Room to Grow

Iron Goat is settling nicely into its success and new digs

click to enlarge Iron Goat Brewing Co.'s new brewery and restaurant on the west side of downtown has been an instant hit since opening in mid April. - SARAH PHILP
Sarah Philp
Iron Goat Brewing Co.'s new brewery and restaurant on the west side of downtown has been an instant hit since opening in mid April.

On a recent Wednesday afternoon, Greg Brandt is brewing in the rear of Iron Goat's spacious new digs on the west side of downtown Spokane in the precious hours before the taproom opens for business. It's been very busy — much more than expected — since the brewery's casual mid-April opening, and while the Iron Goat team is getting used to the space, preparing a restaurant menu and putting the finishing touches on the historic building, they have another worry.

They need to make beer. And lots of it. Pubs and restaurants have been waiting on orders slowed by the brewery's move to downtown. They've got bottles to fill. And this weekend, their place will be packed with thirsty fans celebrating Iron Goat's grand opening.

"We are positioned with room to grow. We'll be bringing in new fermenters soon, which is a big reason why we moved — to get more fermentation space. It's also nice to not be on top of each other," says Brandt, walking through the spacious brewing area located through a mostly glass wall behind the taproom.

It's only been four years since Greg and Heather Brandt teamed up with another couple, Paul Edminster and Sheila Evans, to found Iron Goat Brewing Co. The company's growth, however, often sees it mistaken for a much older piece of the region's beer landscape.

Between 2014 and 2015, Iron Goat just about doubled its production, helped in part by the release of 22-ounce bottles, as well as a loyal following who would pack the original brewery in a downtrodden (to put it nicely) residential and industrial area in east Spokane. The just-opened space on Second Avenue is new to the company, but very old to the city.

The 1921 structure was built as an automotive school, before becoming a trucking company, a Chrysler dealership, a car wash, a brake shop and then home to Jones Automotive. Iron Goat placed the building on national and local historical registries and worked to restore the heritage of the location.

"We wanted to maintain the historical presence of the building. And it's always been industrial to a certain degree, and we've tried to maintain that," says Brandt.

click to enlarge Iron Goat plans to expand its beer list at its new spot. - SARAH PHILP
Sarah Philp
Iron Goat plans to expand its beer list at its new spot.

This meant leaving a lot of exposed brick, ceiling boards and trusses, and rehabilitating the original floor on the taproom side. A lot of the work was done by the four partners and their staff. Heather and Sheila made many of the pub's tables, including two massive common tables, and Paul and Greg helped gut the building in the early days. The team also moved the brewery equipment — towering steel fermenters parading through downtown on trailers like some sort of brewing arms race.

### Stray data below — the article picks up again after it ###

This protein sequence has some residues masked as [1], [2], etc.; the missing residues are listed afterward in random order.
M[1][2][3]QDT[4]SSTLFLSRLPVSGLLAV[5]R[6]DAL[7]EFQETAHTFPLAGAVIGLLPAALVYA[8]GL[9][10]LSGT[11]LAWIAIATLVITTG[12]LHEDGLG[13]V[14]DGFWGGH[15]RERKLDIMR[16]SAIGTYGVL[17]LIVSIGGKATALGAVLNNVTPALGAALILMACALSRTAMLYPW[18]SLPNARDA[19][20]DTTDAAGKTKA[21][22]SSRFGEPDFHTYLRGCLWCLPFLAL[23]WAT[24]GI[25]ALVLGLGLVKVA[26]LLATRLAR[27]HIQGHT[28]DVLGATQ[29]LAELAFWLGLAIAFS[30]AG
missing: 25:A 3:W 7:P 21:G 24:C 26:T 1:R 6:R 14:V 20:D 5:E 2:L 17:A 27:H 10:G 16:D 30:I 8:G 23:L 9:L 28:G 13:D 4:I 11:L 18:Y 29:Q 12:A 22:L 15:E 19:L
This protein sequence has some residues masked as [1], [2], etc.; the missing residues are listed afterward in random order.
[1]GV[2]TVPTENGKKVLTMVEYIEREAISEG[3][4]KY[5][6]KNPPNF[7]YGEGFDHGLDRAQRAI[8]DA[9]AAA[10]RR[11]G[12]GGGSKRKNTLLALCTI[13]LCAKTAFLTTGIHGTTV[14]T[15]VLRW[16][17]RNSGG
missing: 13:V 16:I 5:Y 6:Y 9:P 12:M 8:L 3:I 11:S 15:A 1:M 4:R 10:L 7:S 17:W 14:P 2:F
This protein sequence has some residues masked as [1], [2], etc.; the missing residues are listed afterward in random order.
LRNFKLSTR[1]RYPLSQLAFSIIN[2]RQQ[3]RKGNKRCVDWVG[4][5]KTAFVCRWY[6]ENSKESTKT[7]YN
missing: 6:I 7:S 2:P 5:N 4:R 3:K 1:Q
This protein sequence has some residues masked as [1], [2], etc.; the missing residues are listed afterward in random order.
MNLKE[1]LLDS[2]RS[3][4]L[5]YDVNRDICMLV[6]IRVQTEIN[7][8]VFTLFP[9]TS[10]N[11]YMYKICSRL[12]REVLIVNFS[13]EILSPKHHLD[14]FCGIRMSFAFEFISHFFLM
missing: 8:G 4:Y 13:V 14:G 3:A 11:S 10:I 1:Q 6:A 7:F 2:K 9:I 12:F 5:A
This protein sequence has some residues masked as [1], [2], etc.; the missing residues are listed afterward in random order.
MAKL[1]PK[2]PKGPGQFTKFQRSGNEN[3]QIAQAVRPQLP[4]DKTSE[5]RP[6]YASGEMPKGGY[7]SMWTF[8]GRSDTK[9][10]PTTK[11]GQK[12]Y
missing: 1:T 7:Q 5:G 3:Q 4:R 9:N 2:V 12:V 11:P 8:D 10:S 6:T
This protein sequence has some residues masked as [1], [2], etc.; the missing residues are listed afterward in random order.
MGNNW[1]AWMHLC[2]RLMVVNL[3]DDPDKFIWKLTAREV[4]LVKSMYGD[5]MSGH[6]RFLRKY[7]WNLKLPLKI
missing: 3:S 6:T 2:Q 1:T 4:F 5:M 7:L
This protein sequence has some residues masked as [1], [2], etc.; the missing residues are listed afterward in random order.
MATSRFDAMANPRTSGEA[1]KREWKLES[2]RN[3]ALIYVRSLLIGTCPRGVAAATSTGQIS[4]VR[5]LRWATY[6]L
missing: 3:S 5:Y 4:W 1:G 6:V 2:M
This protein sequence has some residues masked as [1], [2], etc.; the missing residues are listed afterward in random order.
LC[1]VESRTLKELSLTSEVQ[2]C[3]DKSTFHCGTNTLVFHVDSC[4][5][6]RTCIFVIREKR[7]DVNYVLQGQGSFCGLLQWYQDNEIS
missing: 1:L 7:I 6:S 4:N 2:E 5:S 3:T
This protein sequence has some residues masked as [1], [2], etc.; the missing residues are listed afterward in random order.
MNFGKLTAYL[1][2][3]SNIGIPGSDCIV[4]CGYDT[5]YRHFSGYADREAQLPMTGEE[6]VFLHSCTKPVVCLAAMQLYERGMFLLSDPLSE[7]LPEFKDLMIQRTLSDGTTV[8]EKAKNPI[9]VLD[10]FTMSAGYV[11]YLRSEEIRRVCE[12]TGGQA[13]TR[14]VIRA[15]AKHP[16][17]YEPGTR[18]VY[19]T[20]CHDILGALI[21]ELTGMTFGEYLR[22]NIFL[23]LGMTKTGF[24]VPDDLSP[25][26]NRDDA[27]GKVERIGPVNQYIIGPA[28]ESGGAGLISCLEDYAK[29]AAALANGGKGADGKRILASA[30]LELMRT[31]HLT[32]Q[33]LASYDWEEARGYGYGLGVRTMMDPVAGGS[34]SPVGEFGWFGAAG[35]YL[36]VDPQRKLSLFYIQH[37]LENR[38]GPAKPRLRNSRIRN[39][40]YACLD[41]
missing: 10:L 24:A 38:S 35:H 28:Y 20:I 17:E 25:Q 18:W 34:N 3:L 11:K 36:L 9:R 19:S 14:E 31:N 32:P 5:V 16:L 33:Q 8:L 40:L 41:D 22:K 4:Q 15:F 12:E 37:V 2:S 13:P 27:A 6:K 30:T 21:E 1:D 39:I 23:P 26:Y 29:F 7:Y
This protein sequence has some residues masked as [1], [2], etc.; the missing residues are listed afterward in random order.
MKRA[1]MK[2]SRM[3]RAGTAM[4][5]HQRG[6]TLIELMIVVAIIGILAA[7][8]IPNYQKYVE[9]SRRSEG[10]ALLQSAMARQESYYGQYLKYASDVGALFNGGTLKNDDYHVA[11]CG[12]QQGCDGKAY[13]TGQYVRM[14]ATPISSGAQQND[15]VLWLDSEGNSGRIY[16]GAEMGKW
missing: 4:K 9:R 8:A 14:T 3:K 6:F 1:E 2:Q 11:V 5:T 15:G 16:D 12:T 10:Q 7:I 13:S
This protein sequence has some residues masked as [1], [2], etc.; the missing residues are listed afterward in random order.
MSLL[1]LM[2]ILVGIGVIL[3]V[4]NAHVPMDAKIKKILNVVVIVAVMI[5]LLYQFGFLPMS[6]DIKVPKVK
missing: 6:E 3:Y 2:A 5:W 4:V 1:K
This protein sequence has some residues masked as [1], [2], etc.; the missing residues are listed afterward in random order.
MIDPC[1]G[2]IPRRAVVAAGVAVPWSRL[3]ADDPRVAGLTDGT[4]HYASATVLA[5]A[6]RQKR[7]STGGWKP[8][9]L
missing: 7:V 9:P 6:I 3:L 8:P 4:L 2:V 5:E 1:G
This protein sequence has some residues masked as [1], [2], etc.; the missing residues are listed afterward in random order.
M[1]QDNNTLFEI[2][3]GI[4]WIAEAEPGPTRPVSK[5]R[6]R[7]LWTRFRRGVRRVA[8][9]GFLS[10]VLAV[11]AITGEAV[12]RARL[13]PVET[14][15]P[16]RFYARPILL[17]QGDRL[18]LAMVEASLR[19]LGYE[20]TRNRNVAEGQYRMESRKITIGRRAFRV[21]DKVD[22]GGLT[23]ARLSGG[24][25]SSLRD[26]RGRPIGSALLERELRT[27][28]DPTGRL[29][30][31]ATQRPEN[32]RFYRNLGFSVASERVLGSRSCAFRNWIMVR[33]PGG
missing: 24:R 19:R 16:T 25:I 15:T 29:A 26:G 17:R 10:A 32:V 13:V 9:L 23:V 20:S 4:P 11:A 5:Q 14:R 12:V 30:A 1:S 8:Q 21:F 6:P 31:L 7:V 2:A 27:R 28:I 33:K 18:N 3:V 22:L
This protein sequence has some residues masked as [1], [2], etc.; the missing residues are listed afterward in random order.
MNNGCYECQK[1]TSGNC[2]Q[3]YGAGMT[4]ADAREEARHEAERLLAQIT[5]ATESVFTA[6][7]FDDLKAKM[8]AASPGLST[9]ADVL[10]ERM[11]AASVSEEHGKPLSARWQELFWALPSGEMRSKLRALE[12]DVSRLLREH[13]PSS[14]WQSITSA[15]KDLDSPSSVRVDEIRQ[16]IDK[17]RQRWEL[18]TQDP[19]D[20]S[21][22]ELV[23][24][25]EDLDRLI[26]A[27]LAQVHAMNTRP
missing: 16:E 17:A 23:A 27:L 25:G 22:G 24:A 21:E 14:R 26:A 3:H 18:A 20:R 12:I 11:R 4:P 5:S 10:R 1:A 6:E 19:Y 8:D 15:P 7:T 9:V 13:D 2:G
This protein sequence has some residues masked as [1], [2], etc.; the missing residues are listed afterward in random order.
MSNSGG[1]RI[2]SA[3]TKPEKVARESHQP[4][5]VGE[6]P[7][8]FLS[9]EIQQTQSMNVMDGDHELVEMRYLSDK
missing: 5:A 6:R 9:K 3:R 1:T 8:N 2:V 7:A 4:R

The result of the pub side of the brewery is an open and spacious spot that kept a lot of the charm of their much cozier original location.

"A big part of having the common tables and no TVs is that we want people to meet and talk and make friends. It's meant to be a social place and not so much just, 'I want to watch a game and be on my own.'"

Perhaps the most noticeable change is the addition of a full food menu. Chef Thomas Johnson says that the menu will feature a number of Neapolitan-style pizzas, meats and cheese plates, a beer cheese soup and other pub fare. All of it will go well with beer, he assures.

"If you come up to [the staff] and want to know what to drink with something, they can help you find a good pairing," says Johnson.

Iron Goat is happy with the neighborhood, too, says Brandt. The auto district borders them to the east and south, and the Kolva-Sullivan Gallery is just across the street. And in the nearby blocks, there are more stops for beer tourists.

"One thing about plopping down here is that River City is down the street, Orlison is around the corner and the incubator project guys [Steel Barrel Tap Room] are right down the street. Then you've got Barrister [Winery] down the alley. It's like a little fermentation area," says Brandt.

As they settle into the new spot — which also allows for increased storage, office space and a lab — there are more things to come. They own a sizable alley on the west side of the building which is set to become a patio. Also, a few seasonable and barrel-aged beers are in the works, some of which will arrive in stores in 750 ml (wine-size) bottles. There's a lot on the horizon, but Brandt is quick to say they're not rushing to grow any faster than beer drinkers want them to.

"We don't want to be huge. We never want to move out of this building," he says. ♦

Iron Goat Brewing Co. Grand Opening Party • Fri, April 29, at 4 pm; Sat, April 30, at 11 am • Featuring live music both days, outdoor seating, food trucks and more • Iron Goat Brewing Co. • 1302 W. Second • 474-0722 •

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About The Author

Mike Bookey

Mike Bookey is the culture editor for The Inlander. He previously held the same position at The Source Weekly in Bend, Ore.